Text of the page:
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SkateHer: The growing impact of women in skateboarding


The impact of women in skateboarding has never been more prevalent. In fact, if you search ‘British skateboarder’ right now, the first link you’ll get will be for Sky Brown, an 11 year old who has been chosen to represent Britain in the 2020 Olympic games. 

SkateHer: The growing impact of women in skateboarding

by Warren Greatrex

10 months ago


If ‘popularity’ is the mark of success then right now is a tumultuous time to be a skateboarder. It’s not a word many like hearing when it comes to a culture often overprotective of its outlier identity. Though, before we condemn the use of this word, take a moment to consider the inclusivity of popularity and that, in fact, it just means: liked by more people. And thankfully, for skateboarding and everybody involved, more popularity has meant more than just your extra - straight off of the shelf - dudes.  

In a society obsessed with celebrity, it’s a relief to see that there are some steady hands to guide girls in skateboarding. After all, it’s where lots of people look for guidance and inspiration; that’s especially true when starting out.

Thankfully, in the last year alone, Elissa Steamer and Nike SB brought us Gizmo; the first ever all female skate vid with parts from Leticia Bufoni, Lacey Baker and Rayssa Leal to name only a few. 

We’ve seen Rayssa Leal burst onto the competition scene in the same way that only the Shecklers and the Nyjahs have beforehand. Though, it remains to be seen if Leal can avoid the pitfalls of MTV reality shows, Lamborghinis and of course prime time commercials for pizza rolls.  

The impact of women in skateboarding has never been more prevalent. In fact, if you search ‘British skateboarder’ right now, the first link you’ll get will be for Sky Brown, an 11 year old who has been chosen to represent Britain in the 2020 Olympics.

It isn’t overnight momentum. It’s been over twenty years since Toy Machine’s ‘Welcome to Hell’; a video that featured Elissa Steamer: the first ever-female professional skateboarder.  Though, despite breaking ground in 1996 by coming through with a casual east coast Menace-inspired style, Steamer had enough haters to clog the mailbox over at Toy Machine HQ.  In 1997, she faced opposition from a leading magazine who offered her the cover – providing that she put a dress on. In the same interview, Steamer was asked what it meant to be a girl skateboarder and she put it simply: ‘I just skate. That’s all I’ll ever done, that’s all I’ll do. I’m not plotting a revolution or anything, just skating.’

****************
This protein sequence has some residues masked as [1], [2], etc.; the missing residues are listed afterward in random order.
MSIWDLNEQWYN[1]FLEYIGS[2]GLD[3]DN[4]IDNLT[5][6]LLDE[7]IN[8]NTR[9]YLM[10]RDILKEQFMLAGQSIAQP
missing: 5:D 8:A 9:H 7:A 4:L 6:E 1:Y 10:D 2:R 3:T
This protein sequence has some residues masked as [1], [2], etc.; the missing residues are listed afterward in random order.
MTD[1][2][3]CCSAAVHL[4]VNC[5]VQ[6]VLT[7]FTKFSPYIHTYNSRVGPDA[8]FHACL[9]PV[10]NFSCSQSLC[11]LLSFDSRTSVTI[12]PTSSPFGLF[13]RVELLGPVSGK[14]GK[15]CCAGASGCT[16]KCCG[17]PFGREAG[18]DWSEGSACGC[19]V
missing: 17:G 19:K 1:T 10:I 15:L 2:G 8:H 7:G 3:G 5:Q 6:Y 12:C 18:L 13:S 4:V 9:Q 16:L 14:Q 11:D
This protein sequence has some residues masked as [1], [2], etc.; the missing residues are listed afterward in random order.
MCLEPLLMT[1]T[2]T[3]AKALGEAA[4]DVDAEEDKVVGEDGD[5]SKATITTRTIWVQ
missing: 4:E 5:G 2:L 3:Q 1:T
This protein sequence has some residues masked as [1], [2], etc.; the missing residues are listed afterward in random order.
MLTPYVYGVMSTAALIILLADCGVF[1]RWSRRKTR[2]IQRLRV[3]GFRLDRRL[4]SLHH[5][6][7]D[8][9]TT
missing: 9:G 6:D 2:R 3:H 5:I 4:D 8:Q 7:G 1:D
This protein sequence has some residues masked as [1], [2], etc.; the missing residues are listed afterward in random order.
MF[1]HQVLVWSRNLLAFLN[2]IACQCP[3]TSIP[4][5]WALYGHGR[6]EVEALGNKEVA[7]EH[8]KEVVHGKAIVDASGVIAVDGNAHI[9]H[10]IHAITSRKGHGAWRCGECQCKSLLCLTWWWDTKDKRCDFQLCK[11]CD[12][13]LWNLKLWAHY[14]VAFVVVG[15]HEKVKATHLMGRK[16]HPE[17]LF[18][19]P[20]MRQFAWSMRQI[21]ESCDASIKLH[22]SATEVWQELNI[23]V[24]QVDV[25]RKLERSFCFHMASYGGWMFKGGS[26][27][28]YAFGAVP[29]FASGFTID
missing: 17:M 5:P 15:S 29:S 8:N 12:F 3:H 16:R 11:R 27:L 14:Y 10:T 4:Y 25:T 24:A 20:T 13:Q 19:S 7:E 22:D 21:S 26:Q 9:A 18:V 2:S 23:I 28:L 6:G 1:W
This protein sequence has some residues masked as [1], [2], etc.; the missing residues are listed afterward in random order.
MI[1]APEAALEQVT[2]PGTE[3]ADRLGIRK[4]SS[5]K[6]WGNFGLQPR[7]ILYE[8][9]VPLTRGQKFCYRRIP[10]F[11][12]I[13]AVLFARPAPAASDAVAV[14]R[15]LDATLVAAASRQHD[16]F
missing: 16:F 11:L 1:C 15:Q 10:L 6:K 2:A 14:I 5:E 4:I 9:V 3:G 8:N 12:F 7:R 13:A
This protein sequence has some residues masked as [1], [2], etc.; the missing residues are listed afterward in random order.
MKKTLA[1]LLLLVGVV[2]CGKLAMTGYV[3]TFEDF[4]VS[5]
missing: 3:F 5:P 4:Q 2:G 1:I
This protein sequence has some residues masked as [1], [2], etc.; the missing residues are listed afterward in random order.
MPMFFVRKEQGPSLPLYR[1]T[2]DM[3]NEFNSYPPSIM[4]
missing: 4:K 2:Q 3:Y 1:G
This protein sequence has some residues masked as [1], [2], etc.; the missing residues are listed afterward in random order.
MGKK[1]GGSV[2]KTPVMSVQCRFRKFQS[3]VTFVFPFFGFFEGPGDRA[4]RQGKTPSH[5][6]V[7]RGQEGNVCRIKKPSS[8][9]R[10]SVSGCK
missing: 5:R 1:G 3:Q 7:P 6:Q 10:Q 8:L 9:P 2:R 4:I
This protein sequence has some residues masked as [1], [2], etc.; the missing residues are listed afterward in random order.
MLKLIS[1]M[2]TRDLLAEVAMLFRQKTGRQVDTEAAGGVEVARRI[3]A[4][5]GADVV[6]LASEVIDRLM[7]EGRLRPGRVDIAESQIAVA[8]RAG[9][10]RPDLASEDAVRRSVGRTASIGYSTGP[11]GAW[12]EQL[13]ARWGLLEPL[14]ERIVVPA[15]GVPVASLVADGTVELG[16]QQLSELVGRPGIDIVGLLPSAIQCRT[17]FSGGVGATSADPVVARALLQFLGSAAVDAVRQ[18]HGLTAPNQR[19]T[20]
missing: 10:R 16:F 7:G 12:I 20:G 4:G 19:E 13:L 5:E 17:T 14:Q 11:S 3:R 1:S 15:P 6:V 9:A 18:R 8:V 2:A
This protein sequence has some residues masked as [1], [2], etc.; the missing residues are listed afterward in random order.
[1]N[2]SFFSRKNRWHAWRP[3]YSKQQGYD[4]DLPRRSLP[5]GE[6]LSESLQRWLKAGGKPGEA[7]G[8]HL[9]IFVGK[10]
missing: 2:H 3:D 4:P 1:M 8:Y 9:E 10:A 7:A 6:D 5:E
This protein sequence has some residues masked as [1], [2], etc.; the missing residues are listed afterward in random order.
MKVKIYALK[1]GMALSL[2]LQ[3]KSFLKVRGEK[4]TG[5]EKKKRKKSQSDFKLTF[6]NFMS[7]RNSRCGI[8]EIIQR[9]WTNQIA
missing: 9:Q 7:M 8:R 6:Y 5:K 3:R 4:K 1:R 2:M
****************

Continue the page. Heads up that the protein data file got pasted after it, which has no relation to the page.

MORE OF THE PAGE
The cover of a magazine in skateboarding is often considered a milestone in terms of achievements. While many might sell their sole for the chance, twenty years ago and unbeknownst of the impact, Steamer shunned a moment of glory in favour of a lifetime of integrity. 

1998 saw the release and subsequent acclaim of ‘Jump Off a Building’ and the return of the power, grace and an effortless nollie 180 crook. Today, we have her influence to thank for a generation of skateboarders of different genders.  Yet, it’s the momentum of the recent year that has been so exciting. Just look to Crystal Moselle’s ‘Skate Kitchen,’ a film that explores the experience of the down and out, the disenfranchised, and the misunderstood. One thing you might take away is that skate rat isn’t a gendered term. 

SKATE-KITCHEN-CAST-PHOTO

Fashion, film and every other aspect of popular culture seem to be fed by the skateboarding machine. We are entering an overdue era of recognition for the Steamers, Bufonis and Bakers of the industry who have silenced the braggadocio of what a skateboarder should be. Finally, they are out front and shining a spotlight on what a skateboarder is.


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